Monday, January 26, 2009

Botlled Water as a Commodity

The existence of capitalism entails not only an overexploitation of humans but of the world’s natural resources. With the help of industry, production has exceeded demand, which means that the bourgeoisie class needs to stress consumerism as a value. Such an eternal cycle between overexploitation, overproduction, and overconsumption has generated damaging consequences to the environment because it has been justifiable and sometimes has been shown as a patriotic duty. Last week, an interesting e-mail circulated at UTEP which advocated people to decrease consumption of the bottled water (see Using Marx’s concepts, could it be said that the ruling class, in this case private companies, are stressing, as a value, the consumption of “pure” water. Advertising campaigns are emphasizing at least two of the following ideas. The first one is that to buy bottled water is better than fixing public water utilities, which could ensure pure water for everybody. The second one is that the important thing is to provide each individual with “pure” water without taking into account the ecological damage that the overaccumulation of plastic bottles generates in the environment. Following Marx’s ideas, bourgeoisie must ensure the consumption of its commodities (in this case bottled water) by spreading certain values to guarantee profit. At the same time, proletarians will follow bourgeoisie’s values, which transform pure water in a commodity rather than a human right. The question that remains is if proletarians could do something to avoid the commodification of basic needs.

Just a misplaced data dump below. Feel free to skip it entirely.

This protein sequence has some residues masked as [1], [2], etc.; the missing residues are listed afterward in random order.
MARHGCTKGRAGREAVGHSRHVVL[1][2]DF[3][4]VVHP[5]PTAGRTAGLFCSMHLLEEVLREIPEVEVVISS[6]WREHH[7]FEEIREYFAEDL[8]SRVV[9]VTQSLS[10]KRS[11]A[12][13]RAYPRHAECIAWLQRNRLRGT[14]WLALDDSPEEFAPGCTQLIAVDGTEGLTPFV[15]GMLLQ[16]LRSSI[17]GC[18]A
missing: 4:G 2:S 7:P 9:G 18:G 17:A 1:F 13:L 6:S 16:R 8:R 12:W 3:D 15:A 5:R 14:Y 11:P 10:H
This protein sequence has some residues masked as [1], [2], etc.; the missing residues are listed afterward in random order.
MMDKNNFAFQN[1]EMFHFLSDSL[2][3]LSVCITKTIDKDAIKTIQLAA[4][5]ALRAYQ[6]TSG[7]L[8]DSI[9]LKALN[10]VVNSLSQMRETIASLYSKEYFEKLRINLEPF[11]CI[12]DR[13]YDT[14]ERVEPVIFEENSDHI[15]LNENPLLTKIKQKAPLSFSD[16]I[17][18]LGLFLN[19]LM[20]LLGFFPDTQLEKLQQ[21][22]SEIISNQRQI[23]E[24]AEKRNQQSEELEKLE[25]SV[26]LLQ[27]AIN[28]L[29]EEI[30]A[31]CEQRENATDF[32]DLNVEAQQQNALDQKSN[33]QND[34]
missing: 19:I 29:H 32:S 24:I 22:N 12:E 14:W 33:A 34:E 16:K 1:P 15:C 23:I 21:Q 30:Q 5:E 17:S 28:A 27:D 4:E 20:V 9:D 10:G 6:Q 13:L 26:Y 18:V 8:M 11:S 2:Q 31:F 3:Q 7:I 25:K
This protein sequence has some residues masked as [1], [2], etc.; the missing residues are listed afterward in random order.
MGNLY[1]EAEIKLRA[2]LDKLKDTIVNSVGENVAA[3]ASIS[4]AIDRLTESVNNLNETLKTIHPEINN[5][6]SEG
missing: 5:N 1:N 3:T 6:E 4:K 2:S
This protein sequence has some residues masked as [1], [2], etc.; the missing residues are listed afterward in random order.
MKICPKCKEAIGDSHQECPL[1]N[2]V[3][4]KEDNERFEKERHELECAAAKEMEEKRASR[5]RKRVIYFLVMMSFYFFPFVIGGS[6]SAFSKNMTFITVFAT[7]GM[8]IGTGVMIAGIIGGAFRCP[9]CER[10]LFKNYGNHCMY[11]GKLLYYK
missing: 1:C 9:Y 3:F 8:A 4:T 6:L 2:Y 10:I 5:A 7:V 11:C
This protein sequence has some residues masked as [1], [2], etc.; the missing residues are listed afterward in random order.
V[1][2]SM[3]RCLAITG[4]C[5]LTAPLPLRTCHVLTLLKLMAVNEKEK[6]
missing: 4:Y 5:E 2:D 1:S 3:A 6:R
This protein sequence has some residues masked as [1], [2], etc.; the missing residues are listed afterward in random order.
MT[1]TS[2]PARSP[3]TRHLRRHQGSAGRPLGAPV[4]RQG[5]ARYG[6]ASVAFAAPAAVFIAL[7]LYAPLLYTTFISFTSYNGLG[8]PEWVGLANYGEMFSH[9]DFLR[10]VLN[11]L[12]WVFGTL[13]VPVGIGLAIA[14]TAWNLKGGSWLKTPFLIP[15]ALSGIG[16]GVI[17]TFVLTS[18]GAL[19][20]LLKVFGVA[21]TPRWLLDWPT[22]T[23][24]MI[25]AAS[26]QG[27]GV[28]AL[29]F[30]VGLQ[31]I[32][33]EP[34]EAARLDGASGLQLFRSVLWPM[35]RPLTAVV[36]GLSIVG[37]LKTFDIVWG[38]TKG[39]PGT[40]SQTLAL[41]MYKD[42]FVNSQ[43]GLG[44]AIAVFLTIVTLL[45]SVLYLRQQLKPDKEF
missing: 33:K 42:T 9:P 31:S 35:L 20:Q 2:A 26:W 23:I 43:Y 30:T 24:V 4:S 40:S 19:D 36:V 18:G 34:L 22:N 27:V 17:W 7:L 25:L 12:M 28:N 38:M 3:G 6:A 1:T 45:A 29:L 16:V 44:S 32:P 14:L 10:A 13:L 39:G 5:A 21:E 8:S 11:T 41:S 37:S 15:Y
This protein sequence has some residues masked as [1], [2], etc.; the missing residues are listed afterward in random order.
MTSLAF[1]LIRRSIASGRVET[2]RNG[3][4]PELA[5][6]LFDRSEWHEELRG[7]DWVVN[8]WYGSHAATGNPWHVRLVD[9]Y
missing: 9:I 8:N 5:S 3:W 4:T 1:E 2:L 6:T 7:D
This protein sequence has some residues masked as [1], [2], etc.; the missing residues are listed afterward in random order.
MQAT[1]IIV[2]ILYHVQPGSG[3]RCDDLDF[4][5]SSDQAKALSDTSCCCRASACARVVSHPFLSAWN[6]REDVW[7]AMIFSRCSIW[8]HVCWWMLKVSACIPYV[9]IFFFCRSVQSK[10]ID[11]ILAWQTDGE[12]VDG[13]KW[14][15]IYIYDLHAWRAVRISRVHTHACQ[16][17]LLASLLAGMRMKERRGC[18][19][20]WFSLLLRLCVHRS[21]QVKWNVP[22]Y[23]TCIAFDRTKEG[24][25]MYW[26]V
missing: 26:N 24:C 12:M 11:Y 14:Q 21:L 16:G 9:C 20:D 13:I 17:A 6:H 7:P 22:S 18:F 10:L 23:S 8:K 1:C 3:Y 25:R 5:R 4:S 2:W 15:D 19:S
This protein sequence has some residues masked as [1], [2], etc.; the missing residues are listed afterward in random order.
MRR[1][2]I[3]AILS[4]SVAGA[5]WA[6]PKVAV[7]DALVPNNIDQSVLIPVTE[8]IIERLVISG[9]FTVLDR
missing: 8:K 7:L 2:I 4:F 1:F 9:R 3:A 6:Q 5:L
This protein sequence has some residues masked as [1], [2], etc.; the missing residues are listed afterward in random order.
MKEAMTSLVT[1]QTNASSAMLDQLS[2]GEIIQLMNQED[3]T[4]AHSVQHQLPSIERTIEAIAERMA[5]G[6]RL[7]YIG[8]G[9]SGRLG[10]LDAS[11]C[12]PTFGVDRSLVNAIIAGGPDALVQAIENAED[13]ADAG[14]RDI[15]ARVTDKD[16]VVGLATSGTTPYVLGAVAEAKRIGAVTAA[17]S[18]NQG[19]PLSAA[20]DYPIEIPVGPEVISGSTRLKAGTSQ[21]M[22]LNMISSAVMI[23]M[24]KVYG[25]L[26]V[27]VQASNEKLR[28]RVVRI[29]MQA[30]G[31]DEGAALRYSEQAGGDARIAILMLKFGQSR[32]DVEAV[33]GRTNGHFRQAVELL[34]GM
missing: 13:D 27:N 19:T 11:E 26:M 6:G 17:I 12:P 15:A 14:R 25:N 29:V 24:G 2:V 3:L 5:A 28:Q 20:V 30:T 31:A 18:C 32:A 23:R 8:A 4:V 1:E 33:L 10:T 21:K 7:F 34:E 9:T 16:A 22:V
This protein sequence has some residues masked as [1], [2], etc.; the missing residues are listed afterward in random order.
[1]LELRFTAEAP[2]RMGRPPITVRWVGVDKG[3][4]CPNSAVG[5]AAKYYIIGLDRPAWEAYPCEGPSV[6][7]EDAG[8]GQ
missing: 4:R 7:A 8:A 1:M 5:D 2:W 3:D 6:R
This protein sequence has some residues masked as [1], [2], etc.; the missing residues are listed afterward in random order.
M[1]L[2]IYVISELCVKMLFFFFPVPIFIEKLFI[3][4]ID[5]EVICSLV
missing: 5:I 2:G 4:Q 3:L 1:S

1 comment:

  1. I agree. Water is the most basic of life needs, and even it is a commodity!